When you think of myths, most likely Greek and Roman mythology come to mind. We often forget that these mythologies were once the vibrant religious beliefs of the greatest empires of the western world. Myths are thought to recount real historical events that took place in some distant past. This line of logic leads us to include Christianity’s Holy Bible, Judaism’s Torah, and Islam’s Koran as the stories that make up these religions mythology. To adherents of these religions, these mythologies explain, “who we are, why we are here, how we should behave, and what our relationship to the world is.”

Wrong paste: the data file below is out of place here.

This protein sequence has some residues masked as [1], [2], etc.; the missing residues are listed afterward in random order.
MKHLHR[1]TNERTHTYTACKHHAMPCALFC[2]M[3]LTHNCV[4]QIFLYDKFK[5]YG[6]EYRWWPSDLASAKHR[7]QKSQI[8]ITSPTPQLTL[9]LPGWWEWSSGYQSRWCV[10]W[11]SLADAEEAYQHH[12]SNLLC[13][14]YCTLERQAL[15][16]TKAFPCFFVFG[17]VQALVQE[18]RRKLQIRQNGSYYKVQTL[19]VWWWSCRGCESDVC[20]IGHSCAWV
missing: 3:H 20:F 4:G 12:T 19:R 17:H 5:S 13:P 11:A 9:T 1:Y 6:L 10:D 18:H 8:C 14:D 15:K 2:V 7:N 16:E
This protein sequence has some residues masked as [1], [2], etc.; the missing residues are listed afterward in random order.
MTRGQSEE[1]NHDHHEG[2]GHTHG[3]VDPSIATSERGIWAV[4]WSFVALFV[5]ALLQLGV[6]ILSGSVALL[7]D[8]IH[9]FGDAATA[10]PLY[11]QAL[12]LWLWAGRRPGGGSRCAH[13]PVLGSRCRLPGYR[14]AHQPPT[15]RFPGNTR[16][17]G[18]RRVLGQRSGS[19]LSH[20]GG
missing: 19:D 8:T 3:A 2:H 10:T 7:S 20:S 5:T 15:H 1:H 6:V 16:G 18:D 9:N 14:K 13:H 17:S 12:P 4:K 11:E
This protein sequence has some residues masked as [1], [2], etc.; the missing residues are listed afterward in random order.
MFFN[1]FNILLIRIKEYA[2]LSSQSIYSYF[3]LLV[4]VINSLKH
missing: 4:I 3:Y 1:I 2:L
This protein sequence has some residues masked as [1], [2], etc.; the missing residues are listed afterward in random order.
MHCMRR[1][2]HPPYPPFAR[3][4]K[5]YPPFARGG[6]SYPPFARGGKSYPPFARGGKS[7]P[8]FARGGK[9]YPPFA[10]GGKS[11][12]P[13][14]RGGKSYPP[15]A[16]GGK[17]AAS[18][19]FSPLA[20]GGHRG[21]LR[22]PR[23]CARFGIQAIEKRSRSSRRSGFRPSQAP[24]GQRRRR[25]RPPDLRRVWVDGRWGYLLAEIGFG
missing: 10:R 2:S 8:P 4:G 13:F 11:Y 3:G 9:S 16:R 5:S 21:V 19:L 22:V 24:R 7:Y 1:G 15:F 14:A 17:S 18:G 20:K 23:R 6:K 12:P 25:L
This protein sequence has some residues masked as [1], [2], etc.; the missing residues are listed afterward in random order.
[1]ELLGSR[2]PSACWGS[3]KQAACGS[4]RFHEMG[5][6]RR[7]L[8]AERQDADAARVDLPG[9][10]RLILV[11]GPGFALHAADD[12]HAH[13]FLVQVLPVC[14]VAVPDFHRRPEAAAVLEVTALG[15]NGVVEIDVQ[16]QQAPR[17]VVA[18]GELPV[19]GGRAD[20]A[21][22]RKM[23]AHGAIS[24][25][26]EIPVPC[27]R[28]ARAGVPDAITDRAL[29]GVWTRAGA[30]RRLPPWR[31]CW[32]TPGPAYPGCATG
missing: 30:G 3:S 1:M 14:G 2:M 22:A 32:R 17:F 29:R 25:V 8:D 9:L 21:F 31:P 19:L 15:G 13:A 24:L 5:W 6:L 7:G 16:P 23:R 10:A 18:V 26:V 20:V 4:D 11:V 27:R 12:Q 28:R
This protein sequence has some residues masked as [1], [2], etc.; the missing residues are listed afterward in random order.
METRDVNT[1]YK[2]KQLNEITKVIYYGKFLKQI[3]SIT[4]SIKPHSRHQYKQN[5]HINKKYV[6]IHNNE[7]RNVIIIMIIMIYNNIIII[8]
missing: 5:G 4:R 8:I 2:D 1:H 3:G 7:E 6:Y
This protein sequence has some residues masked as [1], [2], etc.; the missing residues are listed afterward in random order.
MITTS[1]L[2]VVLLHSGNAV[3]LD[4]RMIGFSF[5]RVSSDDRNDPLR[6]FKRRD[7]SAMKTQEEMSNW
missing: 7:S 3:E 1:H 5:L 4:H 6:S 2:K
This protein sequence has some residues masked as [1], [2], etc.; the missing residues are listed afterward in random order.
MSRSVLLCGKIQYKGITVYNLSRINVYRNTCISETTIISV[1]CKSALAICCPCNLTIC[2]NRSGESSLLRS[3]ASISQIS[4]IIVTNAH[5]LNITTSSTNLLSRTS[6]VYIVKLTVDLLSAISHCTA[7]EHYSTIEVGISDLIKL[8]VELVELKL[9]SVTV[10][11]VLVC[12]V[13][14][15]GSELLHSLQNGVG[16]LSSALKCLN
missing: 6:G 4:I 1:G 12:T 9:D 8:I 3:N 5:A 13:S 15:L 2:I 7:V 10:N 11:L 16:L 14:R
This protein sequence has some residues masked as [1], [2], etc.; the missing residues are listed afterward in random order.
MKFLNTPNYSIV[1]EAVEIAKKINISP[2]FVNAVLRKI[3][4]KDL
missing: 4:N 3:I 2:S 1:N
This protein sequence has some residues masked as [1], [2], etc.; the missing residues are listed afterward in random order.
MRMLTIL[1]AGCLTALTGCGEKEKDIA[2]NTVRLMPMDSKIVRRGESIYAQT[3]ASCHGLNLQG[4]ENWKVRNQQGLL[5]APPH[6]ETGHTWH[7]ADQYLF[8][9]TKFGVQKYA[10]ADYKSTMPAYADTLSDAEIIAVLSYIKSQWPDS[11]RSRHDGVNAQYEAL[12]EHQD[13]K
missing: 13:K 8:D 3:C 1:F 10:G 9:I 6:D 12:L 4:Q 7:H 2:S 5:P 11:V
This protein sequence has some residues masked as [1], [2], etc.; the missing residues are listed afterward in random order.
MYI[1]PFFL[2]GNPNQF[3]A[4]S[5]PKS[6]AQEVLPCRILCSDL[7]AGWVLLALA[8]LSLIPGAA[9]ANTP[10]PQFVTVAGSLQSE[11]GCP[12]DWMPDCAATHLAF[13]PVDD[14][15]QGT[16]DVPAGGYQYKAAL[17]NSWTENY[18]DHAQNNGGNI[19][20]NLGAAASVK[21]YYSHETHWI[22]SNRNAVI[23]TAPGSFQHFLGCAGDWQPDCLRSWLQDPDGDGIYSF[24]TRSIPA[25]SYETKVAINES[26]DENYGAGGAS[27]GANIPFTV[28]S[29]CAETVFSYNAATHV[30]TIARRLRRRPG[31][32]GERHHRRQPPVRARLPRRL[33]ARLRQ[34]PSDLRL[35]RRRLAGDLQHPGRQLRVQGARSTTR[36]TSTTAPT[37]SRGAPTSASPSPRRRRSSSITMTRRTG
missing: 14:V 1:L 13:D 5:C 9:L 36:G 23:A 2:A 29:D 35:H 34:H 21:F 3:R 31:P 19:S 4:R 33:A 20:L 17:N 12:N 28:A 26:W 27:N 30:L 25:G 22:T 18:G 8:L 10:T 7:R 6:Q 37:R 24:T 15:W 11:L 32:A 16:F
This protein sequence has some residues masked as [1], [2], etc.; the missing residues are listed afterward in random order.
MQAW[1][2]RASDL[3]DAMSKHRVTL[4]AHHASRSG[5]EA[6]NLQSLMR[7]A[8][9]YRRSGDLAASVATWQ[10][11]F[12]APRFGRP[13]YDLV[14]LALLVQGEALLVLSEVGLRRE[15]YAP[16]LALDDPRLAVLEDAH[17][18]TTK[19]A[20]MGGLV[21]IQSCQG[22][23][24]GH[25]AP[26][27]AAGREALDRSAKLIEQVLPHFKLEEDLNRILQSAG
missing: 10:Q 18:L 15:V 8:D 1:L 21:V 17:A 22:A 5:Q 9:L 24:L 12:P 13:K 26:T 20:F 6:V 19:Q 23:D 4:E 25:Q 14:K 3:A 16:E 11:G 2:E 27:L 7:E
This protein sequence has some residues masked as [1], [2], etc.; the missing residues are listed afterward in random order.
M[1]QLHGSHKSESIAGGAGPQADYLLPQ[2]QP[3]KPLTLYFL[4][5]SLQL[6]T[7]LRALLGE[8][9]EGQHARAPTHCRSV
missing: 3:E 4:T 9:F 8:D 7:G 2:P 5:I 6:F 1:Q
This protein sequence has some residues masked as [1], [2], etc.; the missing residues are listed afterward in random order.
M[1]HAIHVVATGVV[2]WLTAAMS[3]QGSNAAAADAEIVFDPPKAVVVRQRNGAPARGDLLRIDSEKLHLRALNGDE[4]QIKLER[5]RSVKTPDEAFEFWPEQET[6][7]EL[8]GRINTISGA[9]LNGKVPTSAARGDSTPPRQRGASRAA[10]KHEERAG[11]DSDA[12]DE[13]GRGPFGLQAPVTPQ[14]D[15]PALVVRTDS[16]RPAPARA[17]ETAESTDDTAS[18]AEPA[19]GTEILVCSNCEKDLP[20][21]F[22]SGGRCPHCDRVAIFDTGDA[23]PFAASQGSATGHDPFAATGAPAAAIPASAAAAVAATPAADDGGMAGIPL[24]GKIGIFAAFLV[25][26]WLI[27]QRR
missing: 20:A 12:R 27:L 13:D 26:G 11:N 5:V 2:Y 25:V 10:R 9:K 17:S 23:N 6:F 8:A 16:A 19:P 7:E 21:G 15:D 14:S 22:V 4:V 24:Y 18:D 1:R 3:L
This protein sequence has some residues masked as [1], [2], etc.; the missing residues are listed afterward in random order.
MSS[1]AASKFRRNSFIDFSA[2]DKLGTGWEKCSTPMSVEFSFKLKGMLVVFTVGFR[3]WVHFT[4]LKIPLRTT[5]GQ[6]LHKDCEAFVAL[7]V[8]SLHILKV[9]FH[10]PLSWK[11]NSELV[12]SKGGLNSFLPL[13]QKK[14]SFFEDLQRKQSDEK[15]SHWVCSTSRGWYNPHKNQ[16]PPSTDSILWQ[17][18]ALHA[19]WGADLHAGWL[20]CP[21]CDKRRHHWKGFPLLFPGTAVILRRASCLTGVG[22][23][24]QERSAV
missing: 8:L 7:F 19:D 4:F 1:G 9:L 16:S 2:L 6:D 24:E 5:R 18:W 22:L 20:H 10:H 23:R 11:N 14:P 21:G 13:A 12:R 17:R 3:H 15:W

Now that a group of people have the stories that define them as a community, symbolism is introduced to reinforce that sense of solidarity. A symbol is something that stands for something else. Language is symbolic, various speech sounds which create combinations to formulate words which have meaning. Speaking the same language as those around you provides a clear sense of community. Through language one can recite religious narratives, that an outsider to that religion would be unfamiliar with. When someone walks around with a t-shirt on that says, “John 3:16” that is a symbol that Christians identify with. Non-Christians obviously are unfamiliar unless they’ve done their own personal study. What are some other symbols you can think of? The crucifix, “The Last Supper” painting, the Star of David, an Ankh, Yin Yang Symbol, Pentacle, Star and Crescent, etc.